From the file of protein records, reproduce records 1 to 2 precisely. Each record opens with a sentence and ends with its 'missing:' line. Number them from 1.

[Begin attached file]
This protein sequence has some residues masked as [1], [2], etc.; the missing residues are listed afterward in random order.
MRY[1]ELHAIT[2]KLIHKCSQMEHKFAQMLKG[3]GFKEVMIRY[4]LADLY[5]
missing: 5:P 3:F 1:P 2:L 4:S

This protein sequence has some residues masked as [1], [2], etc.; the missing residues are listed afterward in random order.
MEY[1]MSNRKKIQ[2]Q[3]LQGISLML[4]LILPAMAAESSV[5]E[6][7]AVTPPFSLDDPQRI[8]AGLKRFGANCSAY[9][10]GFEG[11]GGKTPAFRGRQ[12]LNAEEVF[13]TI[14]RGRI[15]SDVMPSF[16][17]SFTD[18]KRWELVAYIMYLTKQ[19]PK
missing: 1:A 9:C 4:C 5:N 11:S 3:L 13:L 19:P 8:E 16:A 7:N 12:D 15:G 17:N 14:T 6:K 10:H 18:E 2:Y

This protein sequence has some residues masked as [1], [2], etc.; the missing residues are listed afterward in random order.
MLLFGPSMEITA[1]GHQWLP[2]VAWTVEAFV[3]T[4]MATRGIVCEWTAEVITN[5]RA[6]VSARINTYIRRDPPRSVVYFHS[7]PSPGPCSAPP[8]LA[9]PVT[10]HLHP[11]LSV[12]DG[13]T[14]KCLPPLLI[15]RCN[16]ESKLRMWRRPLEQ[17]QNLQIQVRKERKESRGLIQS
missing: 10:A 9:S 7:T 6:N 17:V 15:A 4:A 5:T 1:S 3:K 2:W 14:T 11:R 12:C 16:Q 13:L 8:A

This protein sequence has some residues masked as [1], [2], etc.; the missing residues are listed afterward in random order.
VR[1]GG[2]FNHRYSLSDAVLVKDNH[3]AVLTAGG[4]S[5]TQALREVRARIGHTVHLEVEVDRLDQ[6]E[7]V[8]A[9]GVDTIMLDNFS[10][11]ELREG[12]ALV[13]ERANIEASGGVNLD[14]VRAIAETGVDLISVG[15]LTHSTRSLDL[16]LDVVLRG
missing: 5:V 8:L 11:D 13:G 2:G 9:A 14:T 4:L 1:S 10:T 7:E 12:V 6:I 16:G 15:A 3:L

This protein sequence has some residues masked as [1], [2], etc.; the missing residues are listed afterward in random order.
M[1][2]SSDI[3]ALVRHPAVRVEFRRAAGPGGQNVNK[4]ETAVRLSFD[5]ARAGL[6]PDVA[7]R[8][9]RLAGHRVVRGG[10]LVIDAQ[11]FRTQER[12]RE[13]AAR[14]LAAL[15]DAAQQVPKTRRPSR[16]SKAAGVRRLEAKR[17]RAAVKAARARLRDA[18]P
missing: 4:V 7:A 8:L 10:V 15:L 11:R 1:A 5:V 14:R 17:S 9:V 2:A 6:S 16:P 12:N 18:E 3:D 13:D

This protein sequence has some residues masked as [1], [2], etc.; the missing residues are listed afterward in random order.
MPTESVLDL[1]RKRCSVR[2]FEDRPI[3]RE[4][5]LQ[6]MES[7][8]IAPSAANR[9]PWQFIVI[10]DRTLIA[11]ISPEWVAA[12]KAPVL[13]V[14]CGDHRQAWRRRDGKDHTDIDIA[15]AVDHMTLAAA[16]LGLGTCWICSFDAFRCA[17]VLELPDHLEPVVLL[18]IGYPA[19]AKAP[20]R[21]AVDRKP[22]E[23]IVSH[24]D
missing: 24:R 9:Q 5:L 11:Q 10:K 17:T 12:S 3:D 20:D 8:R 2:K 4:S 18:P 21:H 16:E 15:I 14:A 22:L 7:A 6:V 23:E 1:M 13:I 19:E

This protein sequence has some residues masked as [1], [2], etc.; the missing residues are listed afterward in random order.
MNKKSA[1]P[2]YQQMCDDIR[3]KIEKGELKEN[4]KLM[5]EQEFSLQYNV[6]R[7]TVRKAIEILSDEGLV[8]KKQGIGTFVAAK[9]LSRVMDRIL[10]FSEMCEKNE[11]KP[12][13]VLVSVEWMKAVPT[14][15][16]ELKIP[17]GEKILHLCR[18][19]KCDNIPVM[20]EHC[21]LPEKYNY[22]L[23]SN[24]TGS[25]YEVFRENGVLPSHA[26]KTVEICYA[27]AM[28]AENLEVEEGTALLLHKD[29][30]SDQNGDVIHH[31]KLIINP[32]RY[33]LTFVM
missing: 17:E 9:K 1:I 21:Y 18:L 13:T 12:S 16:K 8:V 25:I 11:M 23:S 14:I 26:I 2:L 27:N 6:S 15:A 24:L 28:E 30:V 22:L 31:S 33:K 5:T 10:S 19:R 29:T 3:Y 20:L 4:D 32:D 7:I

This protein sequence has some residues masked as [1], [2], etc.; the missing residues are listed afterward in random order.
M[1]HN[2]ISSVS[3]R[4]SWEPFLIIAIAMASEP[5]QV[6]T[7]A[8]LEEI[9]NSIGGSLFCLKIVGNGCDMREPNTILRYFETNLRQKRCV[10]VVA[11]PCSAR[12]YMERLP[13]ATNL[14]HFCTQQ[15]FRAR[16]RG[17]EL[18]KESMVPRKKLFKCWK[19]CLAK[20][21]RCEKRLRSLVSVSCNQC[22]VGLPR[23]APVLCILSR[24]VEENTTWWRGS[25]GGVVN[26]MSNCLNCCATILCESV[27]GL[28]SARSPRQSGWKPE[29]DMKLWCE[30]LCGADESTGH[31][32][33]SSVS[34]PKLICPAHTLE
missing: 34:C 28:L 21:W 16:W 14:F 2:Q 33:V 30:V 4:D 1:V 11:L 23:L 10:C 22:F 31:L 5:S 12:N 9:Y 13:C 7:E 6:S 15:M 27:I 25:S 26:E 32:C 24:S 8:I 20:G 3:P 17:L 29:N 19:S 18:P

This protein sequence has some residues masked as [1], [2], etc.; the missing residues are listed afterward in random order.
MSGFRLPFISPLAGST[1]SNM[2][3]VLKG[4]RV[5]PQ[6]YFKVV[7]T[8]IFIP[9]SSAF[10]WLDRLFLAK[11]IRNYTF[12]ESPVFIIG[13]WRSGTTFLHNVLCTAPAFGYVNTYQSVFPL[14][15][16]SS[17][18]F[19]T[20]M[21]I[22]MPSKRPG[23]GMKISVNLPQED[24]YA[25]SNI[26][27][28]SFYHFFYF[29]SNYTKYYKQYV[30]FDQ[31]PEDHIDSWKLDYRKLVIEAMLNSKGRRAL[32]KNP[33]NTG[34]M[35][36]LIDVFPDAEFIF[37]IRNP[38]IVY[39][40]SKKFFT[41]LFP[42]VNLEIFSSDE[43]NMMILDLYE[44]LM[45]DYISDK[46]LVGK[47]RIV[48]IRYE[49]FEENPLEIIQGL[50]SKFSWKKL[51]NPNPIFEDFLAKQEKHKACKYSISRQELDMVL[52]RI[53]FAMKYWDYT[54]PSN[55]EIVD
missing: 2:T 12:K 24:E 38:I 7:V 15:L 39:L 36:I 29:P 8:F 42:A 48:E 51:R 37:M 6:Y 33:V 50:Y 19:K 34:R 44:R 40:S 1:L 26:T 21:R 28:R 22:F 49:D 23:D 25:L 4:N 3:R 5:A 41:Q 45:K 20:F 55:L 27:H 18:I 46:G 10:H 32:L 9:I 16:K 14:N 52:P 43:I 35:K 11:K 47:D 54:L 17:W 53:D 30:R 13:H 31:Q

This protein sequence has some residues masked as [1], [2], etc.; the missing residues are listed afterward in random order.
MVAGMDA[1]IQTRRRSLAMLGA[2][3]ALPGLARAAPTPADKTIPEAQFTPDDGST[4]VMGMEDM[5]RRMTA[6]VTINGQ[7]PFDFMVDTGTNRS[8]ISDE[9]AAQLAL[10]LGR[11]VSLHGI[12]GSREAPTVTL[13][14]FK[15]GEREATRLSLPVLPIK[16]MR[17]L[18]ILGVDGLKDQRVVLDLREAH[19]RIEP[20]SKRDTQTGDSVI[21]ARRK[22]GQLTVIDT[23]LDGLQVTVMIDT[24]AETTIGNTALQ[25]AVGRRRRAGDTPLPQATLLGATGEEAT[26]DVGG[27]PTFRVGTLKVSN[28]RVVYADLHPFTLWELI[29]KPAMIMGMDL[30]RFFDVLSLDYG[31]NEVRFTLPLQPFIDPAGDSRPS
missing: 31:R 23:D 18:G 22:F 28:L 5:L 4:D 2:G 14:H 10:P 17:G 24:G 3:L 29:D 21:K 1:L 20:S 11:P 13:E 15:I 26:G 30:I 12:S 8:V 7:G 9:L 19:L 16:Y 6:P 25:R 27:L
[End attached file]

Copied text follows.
This protein sequence has some residues masked as [1], [2], etc.; the missing residues are listed afterward in random order.
MRY[1]ELHAIT[2]KLIHKCSQMEHKFAQMLKG[3]GFKEVMIRY[4]LADLY[5]
missing: 5:P 3:F 1:P 2:L 4:S

This protein sequence has some residues masked as [1], [2], etc.; the missing residues are listed afterward in random order.
MEY[1]MSNRKKIQ[2]Q[3]LQGISLML[4]LILPAMAAESSV[5]E[6][7]AVTPPFSLDDPQRI[8]AGLKRFGANCSAY[9][10]GFEG[11]GGKTPAFRGRQ[12]LNAEEVF[13]TI[14]RGRI[15]SDVMPSF[16][17]SFTD[18]KRWELVAYIMYLTKQ[19]PK
missing: 1:A 9:C 4:C 5:N 11:S 3:L 13:L 19:P 8:E 16:A 7:N 12:D 15:G 17:N 14:T 6:K 10:H 18:E 2:Y